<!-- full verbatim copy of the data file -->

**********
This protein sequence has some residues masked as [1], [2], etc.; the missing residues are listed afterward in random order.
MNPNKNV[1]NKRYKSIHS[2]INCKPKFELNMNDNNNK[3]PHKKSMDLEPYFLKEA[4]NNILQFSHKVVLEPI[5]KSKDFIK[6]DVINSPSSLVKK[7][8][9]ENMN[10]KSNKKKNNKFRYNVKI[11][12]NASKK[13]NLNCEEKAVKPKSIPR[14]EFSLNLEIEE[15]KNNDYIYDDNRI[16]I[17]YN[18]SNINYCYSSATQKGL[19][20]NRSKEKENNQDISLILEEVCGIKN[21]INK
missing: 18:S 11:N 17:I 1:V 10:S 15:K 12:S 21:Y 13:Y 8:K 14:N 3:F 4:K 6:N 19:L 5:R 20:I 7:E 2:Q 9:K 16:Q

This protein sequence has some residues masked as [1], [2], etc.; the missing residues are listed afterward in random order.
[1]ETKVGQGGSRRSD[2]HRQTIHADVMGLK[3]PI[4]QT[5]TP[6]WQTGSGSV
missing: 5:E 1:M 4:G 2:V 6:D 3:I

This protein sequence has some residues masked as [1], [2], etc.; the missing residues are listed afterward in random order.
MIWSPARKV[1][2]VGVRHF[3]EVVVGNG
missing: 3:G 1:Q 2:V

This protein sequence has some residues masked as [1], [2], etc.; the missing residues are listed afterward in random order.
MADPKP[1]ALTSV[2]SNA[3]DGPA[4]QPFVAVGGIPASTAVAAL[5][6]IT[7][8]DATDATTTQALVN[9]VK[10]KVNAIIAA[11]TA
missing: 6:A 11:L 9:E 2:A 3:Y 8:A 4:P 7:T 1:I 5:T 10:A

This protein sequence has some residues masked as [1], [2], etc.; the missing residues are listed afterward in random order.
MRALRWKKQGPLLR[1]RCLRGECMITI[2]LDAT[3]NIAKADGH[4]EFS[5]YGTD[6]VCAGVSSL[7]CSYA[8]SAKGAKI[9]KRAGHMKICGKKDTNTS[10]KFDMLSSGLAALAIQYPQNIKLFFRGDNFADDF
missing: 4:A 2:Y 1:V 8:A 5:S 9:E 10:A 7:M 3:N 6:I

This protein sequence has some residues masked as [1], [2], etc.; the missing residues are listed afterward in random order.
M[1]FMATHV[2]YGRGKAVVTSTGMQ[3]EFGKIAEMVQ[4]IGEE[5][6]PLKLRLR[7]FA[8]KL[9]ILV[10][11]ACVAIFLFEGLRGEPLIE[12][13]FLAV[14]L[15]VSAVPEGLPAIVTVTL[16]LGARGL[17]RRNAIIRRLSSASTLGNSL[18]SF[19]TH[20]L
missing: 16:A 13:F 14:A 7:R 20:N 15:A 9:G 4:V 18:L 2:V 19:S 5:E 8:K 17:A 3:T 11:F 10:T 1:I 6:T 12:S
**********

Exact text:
This protein sequence has some residues masked as [1], [2], etc.; the missing residues are listed afterward in random order.
MNPNKNV[1]NKRYKSIHS[2]INCKPKFELNMNDNNNK[3]PHKKSMDLEPYFLKEA[4]NNILQFSHKVVLEPI[5]KSKDFIK[6]DVINSPSSLVKK[7][8][9]ENMN[10]KSNKKKNNKFRYNVKI[11][12]NASKK[13]NLNCEEKAVKPKSIPR[14]EFSLNLEIEE[15]KNNDYIYDDNRI[16]I[17]YN[18]SNINYCYSSATQKGL[19][20]NRSKEKENNQDISLILEEVCGIKN[21]INK
missing: 18:S 11:N 17:I 1:V 10:S 15:K 12:S 21:Y 13:Y 8:K 14:N 3:F 4:K 6:N 19:L 5:R 20:I 7:E 2:Q 9:K 16:Q

This protein sequence has some residues masked as [1], [2], etc.; the missing residues are listed afterward in random order.
[1]ETKVGQGGSRRSD[2]HRQTIHADVMGLK[3]PI[4]QT[5]TP[6]WQTGSGSV
missing: 5:E 1:M 4:G 2:V 6:D 3:I

This protein sequence has some residues masked as [1], [2], etc.; the missing residues are listed afterward in random order.
MIWSPARKV[1][2]VGVRHF[3]EVVVGNG
missing: 3:G 1:Q 2:V

This protein sequence has some residues masked as [1], [2], etc.; the missing residues are listed afterward in random order.
MADPKP[1]ALTSV[2]SNA[3]DGPA[4]QPFVAVGGIPASTAVAAL[5][6]IT[7][8]DATDATTTQALVN[9]VK[10]KVNAIIAA[11]TA
missing: 6:A 11:L 9:E 2:A 3:Y 8:A 4:P 7:T 1:I 5:T 10:A

This protein sequence has some residues masked as [1], [2], etc.; the missing residues are listed afterward in random order.
MRALRWKKQGPLLR[1]RCLRGECMITI[2]LDAT[3]NIAKADGH[4]EFS[5]YGTD[6]VCAGVSSL[7]CSYA[8]SAKGAKI[9]KRAGHMKICGKKDTNTS[10]KFDMLSSGLAALAIQYPQNIKLFFRGDNFADDF
missing: 4:A 2:Y 1:V 8:A 5:S 9:E 10:A 7:M 3:N 6:I

This protein sequence has some residues masked as [1], [2], etc.; the missing residues are listed afterward in random order.
M[1]FMATHV[2]YGRGKAVVTSTGMQ[3]EFGKIAEMVQ[4]IGEE[5][6]PLKLRLR[7]FA[8]KL[9]ILV[10][11]ACVAIFLFEGLRGEPLIE[12][13]FLAV[14]L[15]VSAVPEGLPAIVTVTL[16]LGARGL[17]RRNAIIRRLSSASTLGNSL[18]SF[19]TH[20]L
missing: 16:A 13:F 14:A 7:R 20:N 15:A 9:G 4:V 18:L 2:V 19:S 5:E 8:K 17:A 3:T 11:F 10:T 1:I 6:T 12:S